Saturday, August 22, 2015

Twilight Fauna - Shadow of Ancestors

By Steven Leslie.

Twilight Fauna is the solo black metal project of a character named Ravenwood. I have usually heard of the project falling under the atmospheric black metal banner, but based only on his latest release, Shadows of Ancestors, a better classification would be ambient black metal, as this album has much more in common with a stripped down Lustre than Wolves in the Throne Room.

There is a cinematic grandeur and stunning beauty to the six long tracks that Twilight Fauna offer up on this release. Pressing play immediately immerses you in rolling hills and breathtaking natural landscapes. A track like "Boring the Auger" is a perfect example, as strummed chords slowly crash gently over an ethereal base melody like waves against the rocky coastline. Twilight Fauna manages to strike a perfect balance between light and dark, bringing the “twilight” in their name to bear in musical form. It’s this balance that makes the Shadows of Ancestors stand out and helps prevent their music from becoming too one-dimensional. The album maintains a slow almost funeral doom pacing with an emphasis on repetition. It's no journey to the stars; instead it remains firmly rooted to the earth and soil. It’s distinctly beautiful, despite being based primarily around swaths of distortion and distant howls - the perfect comedown after a long, hard day.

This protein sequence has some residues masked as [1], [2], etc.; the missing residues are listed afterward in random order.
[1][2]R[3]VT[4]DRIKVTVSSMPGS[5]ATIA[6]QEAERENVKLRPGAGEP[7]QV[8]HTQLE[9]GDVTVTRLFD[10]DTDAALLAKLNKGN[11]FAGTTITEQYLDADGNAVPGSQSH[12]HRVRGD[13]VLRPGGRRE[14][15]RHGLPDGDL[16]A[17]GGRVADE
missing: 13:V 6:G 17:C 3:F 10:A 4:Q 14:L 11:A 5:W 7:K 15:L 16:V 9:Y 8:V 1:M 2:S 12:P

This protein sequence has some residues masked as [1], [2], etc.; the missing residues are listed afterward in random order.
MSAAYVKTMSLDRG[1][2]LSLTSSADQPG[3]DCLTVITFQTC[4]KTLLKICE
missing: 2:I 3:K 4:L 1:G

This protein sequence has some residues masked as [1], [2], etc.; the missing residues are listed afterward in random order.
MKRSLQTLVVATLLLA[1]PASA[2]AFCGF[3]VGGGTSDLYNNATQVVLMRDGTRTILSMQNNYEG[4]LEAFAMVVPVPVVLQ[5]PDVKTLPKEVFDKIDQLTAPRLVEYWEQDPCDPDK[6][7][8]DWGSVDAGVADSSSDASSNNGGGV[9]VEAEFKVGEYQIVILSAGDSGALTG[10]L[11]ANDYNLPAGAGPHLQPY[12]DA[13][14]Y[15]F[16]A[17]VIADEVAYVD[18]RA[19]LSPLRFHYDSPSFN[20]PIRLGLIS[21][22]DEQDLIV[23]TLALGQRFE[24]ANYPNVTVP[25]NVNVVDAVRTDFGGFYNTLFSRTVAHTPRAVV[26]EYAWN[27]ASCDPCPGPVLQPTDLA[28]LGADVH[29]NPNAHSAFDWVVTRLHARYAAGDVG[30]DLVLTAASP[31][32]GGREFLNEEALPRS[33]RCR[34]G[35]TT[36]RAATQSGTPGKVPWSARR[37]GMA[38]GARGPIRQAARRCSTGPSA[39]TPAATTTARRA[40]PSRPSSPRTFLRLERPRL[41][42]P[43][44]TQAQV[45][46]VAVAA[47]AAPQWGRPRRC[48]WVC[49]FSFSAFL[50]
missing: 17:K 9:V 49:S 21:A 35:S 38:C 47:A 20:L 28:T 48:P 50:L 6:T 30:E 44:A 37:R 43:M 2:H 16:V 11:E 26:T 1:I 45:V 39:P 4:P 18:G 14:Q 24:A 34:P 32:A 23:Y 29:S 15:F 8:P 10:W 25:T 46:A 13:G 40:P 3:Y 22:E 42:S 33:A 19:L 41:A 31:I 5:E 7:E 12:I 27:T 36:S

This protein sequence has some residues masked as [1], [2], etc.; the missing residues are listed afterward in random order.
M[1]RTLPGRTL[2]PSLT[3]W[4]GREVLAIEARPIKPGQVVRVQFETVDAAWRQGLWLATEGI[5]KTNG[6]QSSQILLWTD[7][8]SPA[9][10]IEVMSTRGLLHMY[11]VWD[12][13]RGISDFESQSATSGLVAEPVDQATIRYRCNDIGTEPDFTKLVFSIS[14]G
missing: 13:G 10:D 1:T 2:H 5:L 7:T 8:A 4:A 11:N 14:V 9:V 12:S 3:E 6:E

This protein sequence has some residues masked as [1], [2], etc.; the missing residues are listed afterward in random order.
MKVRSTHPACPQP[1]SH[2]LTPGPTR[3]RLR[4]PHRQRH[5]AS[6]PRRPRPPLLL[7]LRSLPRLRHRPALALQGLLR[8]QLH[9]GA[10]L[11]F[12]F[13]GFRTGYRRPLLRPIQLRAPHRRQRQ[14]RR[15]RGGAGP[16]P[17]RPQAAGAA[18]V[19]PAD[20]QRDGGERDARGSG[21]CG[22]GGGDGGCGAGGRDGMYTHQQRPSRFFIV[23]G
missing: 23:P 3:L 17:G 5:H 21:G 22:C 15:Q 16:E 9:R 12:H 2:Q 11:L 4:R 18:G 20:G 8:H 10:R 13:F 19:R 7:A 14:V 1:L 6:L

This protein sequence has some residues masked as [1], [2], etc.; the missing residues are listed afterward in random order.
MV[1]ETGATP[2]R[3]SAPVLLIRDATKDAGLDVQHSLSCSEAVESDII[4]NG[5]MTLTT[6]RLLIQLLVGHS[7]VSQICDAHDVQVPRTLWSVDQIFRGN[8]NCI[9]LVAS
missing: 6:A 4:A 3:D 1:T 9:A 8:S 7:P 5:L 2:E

There is an intangible brilliance at work as Ravenwood manages to weave sublime tapestries of melody with droned-out fuzz. It’s like a meditation soundtrack for the disturbed black metaler’s mind, providing a soundtrack for your next moonlit walk through barren fields or city streets. In fact, barren is a perfect way to describe this album. You really won’t find any instruments that stick out - no guitar lines or drum beats to draw your attention or break your trance. Even when the music shifts, like the wistful acoustic passage in ‘Purging of Spring’, Ravenwood repeats the movement for so long that its initial impact fades away. This is both the album's greatest asset and biggest challenge. While it allows the listener’s mind drift off, it also means that there isn’t much to grab hold of for the short attention span generation. Multiple plays later I am still discovering new parts, not because it is so complex, but because I had drifted off through those sections on previous listens. The other sticking point for some will be the vocals. When done well, as in the ‘Meadows Afire’ the harsh vocals add an extra texture to the music and emotional depth to the song. Other times, the vocals seem tacked on, like ‘Boring the Augur’, where the distant, hollow howls have little to no impact and end up dulling the overall power of the song, when it would be much stronger as a fully ambient, instrumental piece. Luckily, this is just a minor gripe, as the real star here is Ravenwood’s ability to craft enthralling, delicate musical landscapes for listeners to get lost in.

Nine times out of ten an album like this would not connect with me, but this hit all the right notes - building a melancholic but somehow hopeful ambiance on the back of a fairly standard atmospheric black metal template. It is the album’s ability to make you relax and drift away on crashing waves of distortion that makes it worth your time. Next time you want to escape the shackles and mendacity of daily life, give Twilight Fauna a try.

Tagged with 2015, atmospheric black metal, black metal, Steven Leslie, Twilight Fauna
Post a Comment: